As the recreational use of cannabis approaches legality with growing speed, synergistic business opportunities likewise begin to emerge. Cannabis-infused products abound, led largely by North American indie brands that took the necessary risks and made the necessary legal inroads to put roots down in the market while their larger, multinational competition stood fast on the sidelines. In some ways the evolution mirrors the explosive growth of craft beer breweries across the region that carved a niche in an already crowded beverage market. Could it be happening again?

Cannabis-based drinks have been showing up on the beverage industry radar with increasing regularity. Suddenly and now seemingly willing to throw brand caution to the wind, these larger and more well-known beverage behemoths are making big moves into the market space by developing robust, strategic partnerships with their large cannabis counterparts. Cannabis-based drinks are predicted to stir up some trouble in the traditional beer market and popular brewers are seeing it as a chance to diversify their product offerings while their more household brands exhibit a decline in sales.

Most of these partnerships have designed brand strategies to target the Canadian markets since Canada has legalized the recreational use of cannabis on the federal level and thereby opening the door for cannabis-infused products. However, cannabis-based beverages for the American market are beginning to grow their own selection of interesting and exciting brands for the American demographic. The market disruptions are also being seen outside the United States and Canada with significant activity across Europe. There, messaging has skewed towards the wellbeing and overall wellness interests of millennials who seek products that not only provide a break from work stresses, but also break the norms of traditional thinking about health.

Back in North America, the expansive separation of interest between cannabis related products — most notably food — and a burgeoning cannabis-based drink market is quite clear. However, with news of growing interest and investment from large, corporate beverage companies excites marketing potential and innovation that may well close the gap. European markets, on the other hand, do not operate under quite the same gap. There, cannabinoid and hemp-sourced products and beverages are thriving at a much more advanced stage. This leads marketers to agree that, without legalization, drink products with CBD and hemp could surge in popularity.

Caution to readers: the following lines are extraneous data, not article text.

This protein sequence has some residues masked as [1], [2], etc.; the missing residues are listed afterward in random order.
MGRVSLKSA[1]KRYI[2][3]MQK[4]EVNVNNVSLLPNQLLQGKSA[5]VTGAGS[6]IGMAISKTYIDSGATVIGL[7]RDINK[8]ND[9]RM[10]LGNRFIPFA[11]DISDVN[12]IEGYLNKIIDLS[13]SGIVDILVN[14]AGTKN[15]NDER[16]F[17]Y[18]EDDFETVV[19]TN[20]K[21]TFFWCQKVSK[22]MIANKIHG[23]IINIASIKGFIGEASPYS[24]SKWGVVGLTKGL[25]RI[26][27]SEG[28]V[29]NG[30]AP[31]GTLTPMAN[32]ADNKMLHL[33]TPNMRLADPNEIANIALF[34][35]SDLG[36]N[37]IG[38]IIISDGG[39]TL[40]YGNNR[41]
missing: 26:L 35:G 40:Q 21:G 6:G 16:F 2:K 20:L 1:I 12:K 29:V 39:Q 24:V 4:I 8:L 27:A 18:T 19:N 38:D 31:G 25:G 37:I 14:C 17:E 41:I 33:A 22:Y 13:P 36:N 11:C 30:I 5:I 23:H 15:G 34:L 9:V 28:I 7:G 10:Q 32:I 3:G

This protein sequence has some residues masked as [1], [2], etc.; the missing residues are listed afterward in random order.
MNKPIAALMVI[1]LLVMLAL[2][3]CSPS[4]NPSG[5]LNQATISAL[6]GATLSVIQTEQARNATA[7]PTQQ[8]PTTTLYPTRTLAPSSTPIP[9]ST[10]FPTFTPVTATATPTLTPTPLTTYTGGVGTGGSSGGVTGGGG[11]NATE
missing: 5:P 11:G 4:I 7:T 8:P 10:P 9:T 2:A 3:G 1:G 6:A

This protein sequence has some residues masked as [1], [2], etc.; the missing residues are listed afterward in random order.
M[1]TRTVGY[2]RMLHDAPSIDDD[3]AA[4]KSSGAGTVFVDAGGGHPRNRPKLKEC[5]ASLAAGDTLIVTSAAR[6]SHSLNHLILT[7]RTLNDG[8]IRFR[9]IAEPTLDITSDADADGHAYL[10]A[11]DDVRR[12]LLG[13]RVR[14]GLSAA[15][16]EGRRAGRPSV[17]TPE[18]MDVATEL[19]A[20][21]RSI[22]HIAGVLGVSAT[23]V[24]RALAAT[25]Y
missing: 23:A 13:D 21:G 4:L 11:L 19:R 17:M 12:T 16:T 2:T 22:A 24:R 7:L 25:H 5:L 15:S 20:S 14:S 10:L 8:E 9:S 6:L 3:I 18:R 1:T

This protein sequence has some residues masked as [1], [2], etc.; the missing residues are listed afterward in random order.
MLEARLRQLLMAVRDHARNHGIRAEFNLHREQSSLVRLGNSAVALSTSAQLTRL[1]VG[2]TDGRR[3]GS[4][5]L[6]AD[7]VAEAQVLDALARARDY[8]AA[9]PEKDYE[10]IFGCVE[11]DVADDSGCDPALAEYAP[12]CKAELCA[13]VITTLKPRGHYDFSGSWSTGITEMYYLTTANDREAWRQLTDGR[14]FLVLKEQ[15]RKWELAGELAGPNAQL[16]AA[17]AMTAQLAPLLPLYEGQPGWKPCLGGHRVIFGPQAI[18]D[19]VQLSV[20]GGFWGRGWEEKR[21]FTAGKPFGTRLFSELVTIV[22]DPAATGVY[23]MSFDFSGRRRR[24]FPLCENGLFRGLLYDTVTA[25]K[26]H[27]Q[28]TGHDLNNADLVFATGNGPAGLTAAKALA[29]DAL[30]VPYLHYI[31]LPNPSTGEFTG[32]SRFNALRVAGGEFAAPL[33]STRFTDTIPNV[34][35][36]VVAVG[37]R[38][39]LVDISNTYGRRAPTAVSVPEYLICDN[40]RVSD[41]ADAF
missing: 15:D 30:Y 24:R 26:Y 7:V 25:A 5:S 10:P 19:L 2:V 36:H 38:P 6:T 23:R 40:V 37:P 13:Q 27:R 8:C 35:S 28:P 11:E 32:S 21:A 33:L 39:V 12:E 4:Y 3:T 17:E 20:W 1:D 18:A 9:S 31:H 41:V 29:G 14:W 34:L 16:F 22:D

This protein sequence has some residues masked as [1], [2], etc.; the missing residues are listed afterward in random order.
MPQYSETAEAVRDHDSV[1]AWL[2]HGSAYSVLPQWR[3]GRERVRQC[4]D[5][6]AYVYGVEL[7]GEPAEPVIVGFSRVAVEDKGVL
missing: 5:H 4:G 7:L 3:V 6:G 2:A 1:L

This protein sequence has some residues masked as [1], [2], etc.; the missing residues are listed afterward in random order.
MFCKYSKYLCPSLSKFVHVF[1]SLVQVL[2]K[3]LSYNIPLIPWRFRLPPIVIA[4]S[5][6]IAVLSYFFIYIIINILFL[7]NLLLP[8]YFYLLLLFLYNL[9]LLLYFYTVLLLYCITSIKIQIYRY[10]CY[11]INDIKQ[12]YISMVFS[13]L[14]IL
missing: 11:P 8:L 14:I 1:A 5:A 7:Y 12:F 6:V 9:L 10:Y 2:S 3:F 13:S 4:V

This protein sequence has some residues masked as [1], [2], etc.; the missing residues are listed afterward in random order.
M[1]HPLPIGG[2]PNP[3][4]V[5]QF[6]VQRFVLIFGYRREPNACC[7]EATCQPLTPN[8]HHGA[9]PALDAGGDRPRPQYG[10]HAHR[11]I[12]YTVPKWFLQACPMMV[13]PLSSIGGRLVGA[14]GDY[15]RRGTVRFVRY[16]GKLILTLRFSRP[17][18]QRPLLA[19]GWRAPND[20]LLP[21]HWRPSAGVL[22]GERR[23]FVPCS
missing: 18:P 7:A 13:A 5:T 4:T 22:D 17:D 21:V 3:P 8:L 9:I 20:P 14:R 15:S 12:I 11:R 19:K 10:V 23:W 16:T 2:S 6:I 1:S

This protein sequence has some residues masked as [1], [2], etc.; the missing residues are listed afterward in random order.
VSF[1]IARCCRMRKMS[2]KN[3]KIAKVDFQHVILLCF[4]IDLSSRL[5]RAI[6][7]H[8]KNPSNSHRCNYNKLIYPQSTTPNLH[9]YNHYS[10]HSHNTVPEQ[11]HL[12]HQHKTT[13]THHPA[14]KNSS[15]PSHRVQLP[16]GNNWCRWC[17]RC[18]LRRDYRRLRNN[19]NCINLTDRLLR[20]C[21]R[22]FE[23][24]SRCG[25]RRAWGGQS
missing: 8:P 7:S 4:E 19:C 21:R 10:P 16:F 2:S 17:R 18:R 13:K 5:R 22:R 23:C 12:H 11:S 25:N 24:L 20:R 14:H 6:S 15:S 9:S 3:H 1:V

How has all this happened so quickly? The industry can thank a process that breaks down the hemp plant into a water soluble form called “nano-emulsification”. Add to that the time of the COVID-19 pandemic where studies show that Americans are drinking a lot more than usual. Other studies also point to something of the reverse: folks are looking for legitimate ways to rescue their alcohol consumption while still accomplishing that all-important goal of “catching a buzz”. Perhaps one trend owes its existence to the natural progression of the other, but the fact remains that people are growing tired of booze and that trend was already being noticed prior to the pandemic.

Of course, alcohol also comes with other well-known detractions – namely, the painfully sluggish aftereffect commonly referred to as a “hangover”. But while cannabis isn’t normally associated with that particular drain on the system, its effects are very different from those of alcohol related products. This means that cannabis-infused products may not exactly be a true alternative to your average cocktail. Still, many companies see it as a related option that does share much in common with beer, wine and spirits. 

What Graver has in common with these types of products is that we produce a wide selection of filters that brewers can utilize to remove particulate and microbes from bottle rinse water and prevent microorganisms from entering storage tanks among other key benefits.